The always brilliant Rick Hertzberg has been debating our very own Jon Chait about the perils of soccer nationalism and tribalism. I don’t have much to add, aside from some personal anecdote. The other week, my father and I watched Paraguay and Japan play in the first knockout round. It was hardly a match that anyone outside of those two countries will remember, except perhaps for Paraguay enthusiasts like Sasha. But the match droned on, nil-nil, all the way to penalty kicks.
This should be a game for the ages, if for no other reason than because neither Spain nor the Netherlands has ever won the World Cup. We are going to have a new Champion and the constellation of world soccer is going to change. While the Netherlands narrowly missed it twice in the seventies, losing to the hosts (West Germany 1974, Argentina 1978), Spain has never reached the heights of the WC finals before. If Spain wins, a talented generation will be crowned as the best one in a long while.
To those of you who chose to participate in TNR’s World Cup bracket (and there were over 370 of you), I have an important announcement: I am in (joint possession of) the lead. No foul play, no backchannel communications with Sepp Blatter, no Italian match fixing scandal—as your commissioner, you have my word. Hovering within striking distance of the leaders, I merely felt the winds shift in favor of Germany and chose Spain.
You may not know this but now you do: Sunday's World Cup final is a unification contest to determine the Undisputed Champion of the World. This is the 19th World Cup Final but only the eighth that will unify the two halves of the footballing world championship. How so? Well, the Netherlands are the current Unofficial Football World Champions, the holders of a bauble that stretches all the way back to the first international match ever played when Scotland and England battled to a 0-0 draw in Glasgow in 1872.
Spain: Pass, pass, pass, pass, pass, pass, pass, pass, pass, pass, pass, pass, pass, pass, pass, pass, pass, pass, pass, pass, pass, pass, pass, pass, pass, pass, pass, pass, pass, pass, pass, pass, pass, pass, pass, pass, backheel, pass, pass, pass, pass, Alonso scuffed shot, goalkick.
Best Player(s): Prior to the semi-final matches I would have said Schweinsteiger--but he will be watching the final on tv after disappointing against Spain. I will go then with Xavi and Iniesta--yes Villa has scored the critical goals, but it’s the Spanish midfielders who made those goals possible with the metronome- (metronome analogy thanks to the Fiver) like precision of their endless passing. I hear, “Xavi to Iniesta...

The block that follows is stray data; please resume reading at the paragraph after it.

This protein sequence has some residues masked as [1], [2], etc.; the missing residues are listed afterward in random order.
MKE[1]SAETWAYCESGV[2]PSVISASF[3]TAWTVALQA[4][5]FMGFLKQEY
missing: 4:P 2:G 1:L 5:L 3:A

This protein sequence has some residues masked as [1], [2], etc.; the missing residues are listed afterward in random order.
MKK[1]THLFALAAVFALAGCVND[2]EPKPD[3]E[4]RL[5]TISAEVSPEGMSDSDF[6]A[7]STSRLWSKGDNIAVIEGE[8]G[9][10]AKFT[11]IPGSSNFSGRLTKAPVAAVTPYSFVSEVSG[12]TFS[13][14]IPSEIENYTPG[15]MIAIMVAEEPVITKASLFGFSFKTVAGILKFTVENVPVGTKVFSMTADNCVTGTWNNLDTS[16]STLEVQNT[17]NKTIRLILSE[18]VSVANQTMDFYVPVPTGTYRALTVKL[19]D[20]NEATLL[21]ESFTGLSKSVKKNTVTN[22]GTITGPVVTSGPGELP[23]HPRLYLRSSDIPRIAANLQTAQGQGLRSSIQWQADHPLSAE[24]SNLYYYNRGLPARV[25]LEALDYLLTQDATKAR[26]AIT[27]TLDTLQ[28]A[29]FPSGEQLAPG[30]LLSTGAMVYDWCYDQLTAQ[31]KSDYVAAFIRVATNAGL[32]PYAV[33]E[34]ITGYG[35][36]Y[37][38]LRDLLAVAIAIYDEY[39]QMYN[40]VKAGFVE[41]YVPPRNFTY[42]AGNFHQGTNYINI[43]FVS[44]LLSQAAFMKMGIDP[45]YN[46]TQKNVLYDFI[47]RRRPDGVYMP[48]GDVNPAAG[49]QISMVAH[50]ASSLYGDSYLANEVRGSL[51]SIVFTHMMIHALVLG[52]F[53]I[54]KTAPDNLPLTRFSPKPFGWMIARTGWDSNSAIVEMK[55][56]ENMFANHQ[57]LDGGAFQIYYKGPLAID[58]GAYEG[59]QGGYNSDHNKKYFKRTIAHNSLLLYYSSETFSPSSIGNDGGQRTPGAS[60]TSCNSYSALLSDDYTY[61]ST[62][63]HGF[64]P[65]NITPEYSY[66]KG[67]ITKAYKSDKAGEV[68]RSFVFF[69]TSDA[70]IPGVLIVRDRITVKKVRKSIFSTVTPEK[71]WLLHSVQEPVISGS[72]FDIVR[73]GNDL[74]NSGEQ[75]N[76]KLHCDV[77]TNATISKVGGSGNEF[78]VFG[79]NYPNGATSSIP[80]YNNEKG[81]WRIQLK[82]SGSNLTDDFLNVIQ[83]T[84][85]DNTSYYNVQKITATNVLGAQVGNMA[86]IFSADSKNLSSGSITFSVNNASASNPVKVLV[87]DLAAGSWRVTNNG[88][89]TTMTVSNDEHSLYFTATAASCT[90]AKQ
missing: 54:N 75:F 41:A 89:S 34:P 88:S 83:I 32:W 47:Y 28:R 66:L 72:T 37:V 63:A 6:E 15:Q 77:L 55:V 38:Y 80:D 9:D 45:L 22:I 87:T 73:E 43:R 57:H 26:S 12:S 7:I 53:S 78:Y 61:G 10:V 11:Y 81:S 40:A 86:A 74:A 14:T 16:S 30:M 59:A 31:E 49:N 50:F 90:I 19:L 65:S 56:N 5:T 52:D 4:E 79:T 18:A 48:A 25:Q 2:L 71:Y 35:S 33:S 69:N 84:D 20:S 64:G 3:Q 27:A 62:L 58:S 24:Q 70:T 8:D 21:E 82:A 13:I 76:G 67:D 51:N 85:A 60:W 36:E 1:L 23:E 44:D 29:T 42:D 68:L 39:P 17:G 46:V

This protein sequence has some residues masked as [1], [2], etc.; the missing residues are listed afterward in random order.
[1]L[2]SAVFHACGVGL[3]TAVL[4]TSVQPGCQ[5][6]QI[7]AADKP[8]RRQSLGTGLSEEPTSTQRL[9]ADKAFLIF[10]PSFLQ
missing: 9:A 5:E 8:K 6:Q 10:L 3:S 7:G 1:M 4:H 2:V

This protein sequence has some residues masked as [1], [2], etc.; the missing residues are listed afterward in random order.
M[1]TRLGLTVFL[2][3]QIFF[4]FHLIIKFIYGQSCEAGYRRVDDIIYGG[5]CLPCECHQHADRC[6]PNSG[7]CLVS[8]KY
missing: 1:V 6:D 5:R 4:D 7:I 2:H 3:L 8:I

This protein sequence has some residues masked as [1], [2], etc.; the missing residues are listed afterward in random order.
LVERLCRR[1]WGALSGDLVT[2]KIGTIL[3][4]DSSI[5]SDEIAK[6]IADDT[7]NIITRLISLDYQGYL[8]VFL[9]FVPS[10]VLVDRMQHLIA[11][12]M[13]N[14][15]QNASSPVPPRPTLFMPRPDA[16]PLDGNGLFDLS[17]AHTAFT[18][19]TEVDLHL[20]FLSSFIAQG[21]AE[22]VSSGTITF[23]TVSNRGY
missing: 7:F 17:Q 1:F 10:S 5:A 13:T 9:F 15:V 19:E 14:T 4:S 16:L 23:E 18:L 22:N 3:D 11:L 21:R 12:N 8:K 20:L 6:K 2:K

As Jonathan Wilson points out, this has been the 4-2-3-1 World Cup. Both finalists have played this super-flexible system, even if Spain have only come to it latterly. 4-2-3-1 is a system that allows sides to pick their way of playing: it can be a counter-attacking formation (Germany) or one that permits the attacking side to dictate the tempo of the play. And of course it allows for sudden shifts in formation: 4-2-3-1 can become 4-2-4 in the blink of an eye or, defensively, 4-5-1 or even 4-4-2.
One of the only bad parts about being here in South Africa for the World Cup is missing out on Univision’s Spanish-language coverage. I should probably note that I don’t speak Spanish. Not fluently, at least. But I vastly prefer watching my fútbol en español. And being here, subjected to the dry and ramblingly irrelevant South African announcers on the local SABC and Supersport stations has reminded me just how superior the voices of Mexican television are on the global scale.
Jonathan Wilson's tactical analyses of Spain and the Netherlands Raphael Honigstein: Germany admits Spanish superiority Joachim Low, fashion model Applying other sports' rules to Suarez's handball A bird tries to muscle in on Paul the octopus's territory The "ten most reprehensible acts" of the World Cup
Whom will Cruyff be supporting on Sunday? The question arose during some Twitter chat I had this morning with Brian Phillips of Run of Play. In a piece on Slate, Brian makes a compelling argument for rooting against Holland. One, Spain plays if not with the creative, hypnotic elegance of Cruyff’s 1970s Dutch teams, then at least with something that can be perceived as stylish (if you like what the Guardian’s Fiver today described as “hypnotic death-by-a-thousand-cuts style of tiki-strangulation”).